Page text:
loss(t) convos with Rebecca Tay
Introducing the loss(t) convos series
I am jazzed (like, literally making jazz hands) about introducing “loss(t) convos” to the blog! In this one of a kind series, you get to hear first-hand from (mostly) millennial folks who have been through all sorts of loss, and how the hell they survived.
These stories are often lost, lodged deep inside our chests unable to help us, or others, heal. My hope is that everyone will find a piece of themselves in these stories and in doing so, we can remove the stigma surrounding loss, share more open and honestly about all our shitty stuff, and help each other get from loss, to found.
loss(t) convos with Rebecca Tay on losing her mom
For the first loss(t) convos series, I introduce to you the fabulous and fashionable Rebecca Tay! Rebecca, 32, is an editor / fashion & digital person, and currently the Editorial Director at TheOutnet.com (part of Net-A-Porter) in London, England. Learn more about Rebecca here.
I met Rebecca in law school (yes, she also has a law degree!) and she's a kind and caring soul, I have no doubt you'll also feel cared for after reading what she has to share. xo R
What is the most significant loss you've endured and what made it so significant?
I lost my mother to breast cancer in April 2008, and later that year, my boyfriend of seven years and I broke up - and my sister went through a similar situation with her boyfriend at the time. It was a pretty big year of loss for our family. My mom had battled breast cancer about 3 years before, and having gone through chemotherapy, radiation therapy, and mastectomy the first time, it was a shock when it came back.
In the 3 years prior to her passing, there were plenty of checkups, blood tests, and our fingers seemed permanently crossed for her to pass the "5 year mark" (a remission milestone), but when we went to Hawaii for a family holiday in December 2007, she started having dizzy spells. It turned out that the cancer had come back more aggressive than anyone ever thought possible and was now diffused throughout her brain in a way that made it impossible to operate or treat.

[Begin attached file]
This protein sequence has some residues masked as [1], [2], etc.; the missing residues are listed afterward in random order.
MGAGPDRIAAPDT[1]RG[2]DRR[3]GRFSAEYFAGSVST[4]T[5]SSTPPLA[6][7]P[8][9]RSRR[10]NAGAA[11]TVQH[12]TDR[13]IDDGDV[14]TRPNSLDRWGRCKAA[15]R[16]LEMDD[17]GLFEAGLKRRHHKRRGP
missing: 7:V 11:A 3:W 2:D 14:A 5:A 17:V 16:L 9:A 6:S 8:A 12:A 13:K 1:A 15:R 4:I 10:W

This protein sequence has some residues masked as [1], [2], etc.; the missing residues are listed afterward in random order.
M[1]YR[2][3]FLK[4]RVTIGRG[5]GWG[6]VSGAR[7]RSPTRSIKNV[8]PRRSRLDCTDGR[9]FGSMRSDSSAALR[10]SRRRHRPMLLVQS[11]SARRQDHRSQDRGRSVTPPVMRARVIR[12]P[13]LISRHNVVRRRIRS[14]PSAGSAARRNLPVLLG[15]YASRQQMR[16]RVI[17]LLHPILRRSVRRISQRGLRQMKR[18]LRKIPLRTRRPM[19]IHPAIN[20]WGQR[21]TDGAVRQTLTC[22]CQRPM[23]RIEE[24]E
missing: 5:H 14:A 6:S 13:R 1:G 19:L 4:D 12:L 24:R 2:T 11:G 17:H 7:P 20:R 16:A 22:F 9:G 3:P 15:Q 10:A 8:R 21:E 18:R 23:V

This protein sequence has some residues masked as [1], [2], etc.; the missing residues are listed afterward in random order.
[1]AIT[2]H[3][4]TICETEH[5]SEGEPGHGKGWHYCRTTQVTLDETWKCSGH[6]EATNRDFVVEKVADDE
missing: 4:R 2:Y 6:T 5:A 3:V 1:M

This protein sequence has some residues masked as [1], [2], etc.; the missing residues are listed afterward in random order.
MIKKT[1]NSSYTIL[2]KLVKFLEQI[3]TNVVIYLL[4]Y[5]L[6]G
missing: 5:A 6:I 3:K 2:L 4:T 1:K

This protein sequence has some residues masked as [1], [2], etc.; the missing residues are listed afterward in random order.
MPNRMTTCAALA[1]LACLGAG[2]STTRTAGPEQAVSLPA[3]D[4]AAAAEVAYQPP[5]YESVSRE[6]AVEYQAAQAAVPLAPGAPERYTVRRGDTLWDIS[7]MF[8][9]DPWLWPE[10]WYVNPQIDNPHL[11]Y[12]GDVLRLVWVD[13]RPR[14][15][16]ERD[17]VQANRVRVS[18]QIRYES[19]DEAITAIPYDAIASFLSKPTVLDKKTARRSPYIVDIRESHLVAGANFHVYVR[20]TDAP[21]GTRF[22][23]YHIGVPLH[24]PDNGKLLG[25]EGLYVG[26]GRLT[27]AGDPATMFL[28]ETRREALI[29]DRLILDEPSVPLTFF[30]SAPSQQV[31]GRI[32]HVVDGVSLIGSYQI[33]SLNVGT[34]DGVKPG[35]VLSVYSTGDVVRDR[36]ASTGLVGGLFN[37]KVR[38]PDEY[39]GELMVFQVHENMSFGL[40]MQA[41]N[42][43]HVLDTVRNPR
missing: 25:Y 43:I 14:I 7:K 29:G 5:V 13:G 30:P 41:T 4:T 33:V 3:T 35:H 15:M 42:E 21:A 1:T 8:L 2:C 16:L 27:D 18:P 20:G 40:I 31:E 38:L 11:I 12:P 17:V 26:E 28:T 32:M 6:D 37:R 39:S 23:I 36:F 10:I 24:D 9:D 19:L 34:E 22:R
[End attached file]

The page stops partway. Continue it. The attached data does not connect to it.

The next couple of months were horrible - watching a loved one deteriorate is unimaginable. My sister and I both also lived in Vancouver, while my mom and stepdad lived in Calgary, so we battled with trying to be there as much as we could, which was most weekends from February onward, and almost all of April.
Most of the time, all we could do was try to keep her spirits up by joking about how many cups of tea she'd had, cuddling her in bed, and making food to keep my stepdad going through the week. The last week was a mixture of emotions; we placed her in hospice care, which was an incredible support, but also crystallized the fact that we all knew it was near the end.
I think what made losing my mother so significant is a combination of two things. On the one hand, I kept repeating, over and over in my head, those immediate, last few minutes before she passed - asking the hospice nurse if my mother's breathing seemed more irregular than usual, frantically calling my sister back from the cafe around the corner when the nurse said it was time to say goodbye, then us crying over her, telling her it was okay to leave and that we loved her. And on the other hand, there was the slower realization that she wasn't going to be there anymore, for anything else in the future.
What did you learn from your loss?
I learned so much about myself and my sister - how resilient we could be, how we dealt with things, and how we were each able to cope with all the little details in a way that I think was emotionally healthy.
I also realized that there's not a single other person in the world in that situation that goes through the exact same thing as you as your siblings. This definitely brought us closer, and I think it also explains, a bit, why we both went through such big changes in our personal relationships later in the year as well. There was definitely a similarity in how we coped with the situation.
What is your advice for others enduring a similar loss?
This is tough! Fundamentally, I believe that everyone deals with loss differently, and that providing / giving space for this to happen in its own way is important. Related to that, though, I think it's important to take time for yourself if you're going through loss - but how you interpret that is entirely up to you, too. Whether that's time alone or more time spent on the hobbies and activities you enjoy doing - it's all fine.
Most importantly, I think it's key to have a good way of keeping negative emotions like guilt in check - whether that's through counseling and therapy, a good friend who you can confide in or who knows you through and through, or something else. Experiencing loss is devastating enough without piling on all of the additional stuff that, in my opinion, doesn't help - at least not at that moment.
Gratitude to Rebecca for sharing!
If you or someone you know would like to be featured in the loss(t) convos series, hit me up!